What wines are you excited to have back now that it's fall? Tell me in the comments so I can go buy them! 

Vini Rabasco Vino Rosso "Cancelli"


Rabasco Vino Rosso "Cancelli"
Varietal: Montepulciano

Region: Abruzzo, Italy
Year: 2014

Price: $29.99
Retailer: DomaineLA

I can't think of anything in the world I want more than to go back to Italy. I think about it every day. If I could pick up my life as I have it now and move it anywhere, I'd take it to Rome in a heartbeat. To stroll through Trastevere hand in hand, jasmine wafting on the wind, humming Nino Rota, stopping for a quick Spritz before dinner at Osteria Barberini. Walking through Villa Borhese at dusk, and cocktails at Harry's. Ugh. I just threw my head back in agony just thinking about it. 

I've never lived anywhere but Southern California. IE, OC, LA. All over, and yet, nowhere. And life has been good. I can't complain, but sometimes I wonder if my California anchor is what makes me who I am, or if it is holding me back. Some days, I would really like to just move away and start over. I'd love to be someone no one knows, in a place I truly need to explore. I've never had either of those things. I know it's not too late, but as things stand now, it would be a really stupid decision. 

But, this longing to leave and be an adventurer for once aches in my bones.  

Maybe one day. After I have a bit of money and before I have children. Maybe then.

Until then, I will listen to Nino Rota in men's underwear with a fan on my face in Silverlake and Vini Rabasco "Cancelli" in my glass, sighing along with each orchestrated crescendo.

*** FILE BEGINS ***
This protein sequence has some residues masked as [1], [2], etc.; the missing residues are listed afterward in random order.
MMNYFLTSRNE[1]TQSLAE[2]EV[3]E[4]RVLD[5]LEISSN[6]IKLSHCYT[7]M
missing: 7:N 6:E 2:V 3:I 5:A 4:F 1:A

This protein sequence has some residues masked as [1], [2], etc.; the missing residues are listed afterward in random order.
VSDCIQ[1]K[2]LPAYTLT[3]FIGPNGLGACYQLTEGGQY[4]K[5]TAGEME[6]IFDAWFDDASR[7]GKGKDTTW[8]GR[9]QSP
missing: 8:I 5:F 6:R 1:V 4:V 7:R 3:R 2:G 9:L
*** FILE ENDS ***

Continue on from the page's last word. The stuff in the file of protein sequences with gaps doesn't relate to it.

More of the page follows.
This wine reminds me so much of Italy. Its vibrance pulsating through me like a crazed taxi navigating traffic around the Seven Hills of Rome and its unmarked roundabouts, while maintaining such a calm and casual elegance. Have you noticed that about Italians? They're relatively unexcitable and very sophisticated. A cantankerous tank of a woman running the register at a market in Italy talking shit about me she doesn't realize I understand still has more poise than I do on my best night in Los Angeles.

That's not to say they aren't passionate though. Lord knows Italians have unbridled passion for basically everything, myself included. And that's what makes them even better. How can they be so restrained and so god damned wild all at once?

I'm not entirely sure. But what I do know is that this red blend of Vini Rabasco's embodies all that. The "Cancelli" is a rampant Fellini character: archetypal yet complex, simple yet so god damn sensual. It's Sylvia in the Trevi fountain, asking Marcello to come to her. She is in a beautiful gown, in a god damn fountain. THE TREVI FUCKING FOUNTAIN. IT IS SO CLASSIC AND ANCIENT AND REVERED AND THEN, HERE IS SOME BUXOM BLONDE CELEBRITY JUST JUMPING IN. JESUS CHRIST IS IT JUXTAPOSED BEAUTY AT ITS FINEST. ELGANT AND SO DAMN WILD.

I want to live in Fellini's Rome, but living in LA with this Rabasco will suit me just fine until then. 

Tasting Notes: In the glass, bright ruby. On the nose, blackberries, cherries, wet Raven's Revenge sour candy from the 90's. On the palate, it is so lively cranberry and tart black fruits and a beautiful mineral linchpin. I could just die. So smooth yet mysteriously gripping. The finish is sybaritic, tipping on downright sexual. Nope, JK, I would straight up fuck this wine.  

Ross Test: Better in a glass but still good. HEY, EVERYTHING IN ITALY IS GOOD. 

(Oops) Cabernet Franc Carmenere

(Oops) Cabernet Franc & Carmenere
Price: $12
Year: 2010
Region: Colchagua Valley, Chile